This article highlights various methods, resources and considerations, for both otolaryngology and audiology training, which should prove a useful resource to those undertaking and organising such education, and to those staff members receiving it.
Introduction: There have been an increasing number of studies published since 2011 investigating the benefits of in situ simulation as a quality improvement (QI) modality. We instituted an emergency department (ED) in situ simulation program at Kelowna General Hospital in 2015 with the aims of improving inter-professional collaboration, improving team communication, developing resident resuscitation leadership skills, educating ED professionals on resuscitation medical expertise, and identifying QI action items from each simulation session. Methods: We applied the SMART framework. Our specific, measureable, and attainable goal was to select two QI action items discovered from each simulation session. Realistic and timely follow-up on each action item was conducted by the nurse educator group who reported back to the local ED network, pharmacy, or manager depending on the action item. This ensured sustainability of our model. Results: A total of 65 individuals participated in 2015 at program inception. This increased to 213 individuals in 2017 with an average of 24 participants/session. Attendants included nurses (31%), ED physicians (20%), ED residents (18%), paramedics (10%), and medical students, respiratory therapists, pharmacists, and others (21%). Our QI action items were grouped as (1) team/communication, (2) equipment/resources, and (3) knowledge/tasks. Examples of each category were: (1) Inability to hear paramedic bedside reports resulting in reinforcement of one paramedic speaking while the team remains quiet, (2) Difficulty in looking up medication information in the resuscitation bay resulting in installation of an additional computer in the resuscitation bay, and (3) Uncertainty of local process for initiating extra corporeal membrane oxygenation (ECMO) in the ED resulting in review of team placement, patient transfer, and initiation of ECMO lines in the ED. Inter-professional team members have reported through electronic feedback on the value of these sessions, including improved inter agency cooperation and understanding. Conclusion: This quality improvement initiative used in situ simulation as a QI tool. We were able to identify latent safety threats, test new patient care protocols, find equipment issues, and foster teamwork in a sustainable way to improve the quality of care in our ED. We hope that this serves as encouragement to others who are initiating a similar program. Our main suggestions after reflection include: (1) Engage a multidisciplinary team in the development of an in situ simulation program, (2) Start with aims and objectives, (3) Foster attendance and buy in by making it convenient for people to attend, (4) Celebrate your successes through interdepartmental communication, and (5) Recruit individuals with expertise in simulation based education.
We present deep low radio frequency (230-470 MHz) observations from the Karl G. Jansky Very Large Array of the Perseus cluster, probing the non-thermal emission from the old particle population of the AGN outflows. Our observations of this nearby relaxed cool core cluster have revealed a multitude of new structures associated with the mini-halo, extending to hundreds of kpc in size. Its irregular morphology seems to have been influenced both by the AGN activity and by the sloshing motion of the cluster’ gas. In addition, it has a filamentary structure similar to that seen in radio relics found in merging clusters. These results illustrate the high-quality images that can be obtained with the new JVLA at low radio-frequencies.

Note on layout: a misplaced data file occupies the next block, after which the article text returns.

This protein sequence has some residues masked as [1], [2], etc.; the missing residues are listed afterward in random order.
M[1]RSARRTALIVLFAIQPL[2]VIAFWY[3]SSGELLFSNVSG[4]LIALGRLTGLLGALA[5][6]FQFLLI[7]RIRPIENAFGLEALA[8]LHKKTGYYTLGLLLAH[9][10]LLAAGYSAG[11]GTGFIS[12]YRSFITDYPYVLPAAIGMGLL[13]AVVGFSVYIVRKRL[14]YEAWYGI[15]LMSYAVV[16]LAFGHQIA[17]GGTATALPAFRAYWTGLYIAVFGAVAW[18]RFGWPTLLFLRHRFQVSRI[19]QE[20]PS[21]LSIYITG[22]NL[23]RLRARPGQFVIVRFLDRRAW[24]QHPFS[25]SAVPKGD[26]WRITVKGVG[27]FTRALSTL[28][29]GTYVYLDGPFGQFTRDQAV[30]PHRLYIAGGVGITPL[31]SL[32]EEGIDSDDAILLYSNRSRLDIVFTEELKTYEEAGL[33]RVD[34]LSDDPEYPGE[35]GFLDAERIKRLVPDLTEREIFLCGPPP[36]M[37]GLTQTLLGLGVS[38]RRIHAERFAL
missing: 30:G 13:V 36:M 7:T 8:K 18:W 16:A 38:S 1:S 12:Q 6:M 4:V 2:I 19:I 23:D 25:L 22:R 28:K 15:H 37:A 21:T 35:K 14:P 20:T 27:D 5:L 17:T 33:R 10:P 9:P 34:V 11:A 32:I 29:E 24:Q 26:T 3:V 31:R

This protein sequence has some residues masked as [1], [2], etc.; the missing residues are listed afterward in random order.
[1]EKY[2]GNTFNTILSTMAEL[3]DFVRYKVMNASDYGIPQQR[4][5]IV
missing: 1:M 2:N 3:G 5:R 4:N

Accurate and reproducible patient positioning is a critical step in radiotherapy for breast cancer. This has seen the use of permanent skin markings becoming standard practice in many centres. Permanent skin markings may have a negative impact on long-term cosmetic outcome, which may in turn, have psychological implications in terms of body image. The aim of this study was to investigate the feasibility of using a semi-permanent tattooing device for the administration of skin marks for breast radiotherapy set-up.
Materials and methods
This was designed as a phase II double-blinded randomised-controlled study comparing our standard permanent tattoos with the Precision Plus Micropigmentation (PPMS) device method. Patients referred for radical breast radiotherapy were eligible for the study. Each study participant had three marks applied using a randomised combination of the standard permanent and PPMS methods and was blinded to the type of each mark. Follow up was at routine appointments until 24 months post radiotherapy. Participants and a blind assessor were invited to score the visibility of each tattoo at each follow-up using a Visual Analogue Scale. Tattoo scores at each time point and change in tattoo scores at 24 months were analysed by a general linear model using the patient as a fixed effect and the type of tattoo (standard or research) as covariate. A simple questionnaire was used to assess radiographer feedback on using the PPMS.
In total, 60 patients were recruited to the study, of which 55 were available for follow-up at 24 months. Semi-permanent tattoos were more visible at 24 months than the permanent tattoos. Semi-permanent tattoos demonstrated a greater degree of fade than the permanent tattoos at 24 months (final time point) post completion of radiotherapy. This was not statistically significant, although it was more apparent for the patient scores (p=0·071) than the blind assessor scores (p=0·27). No semi-permanent tattoos required re-marking before the end of radiotherapy and no adverse skin reactions were observed.
The PPMS presents a safe and feasible alternative to our permanent tattooing method. An extended period of follow-up is required to fully assess the extent of semi-permanent tattoo fade.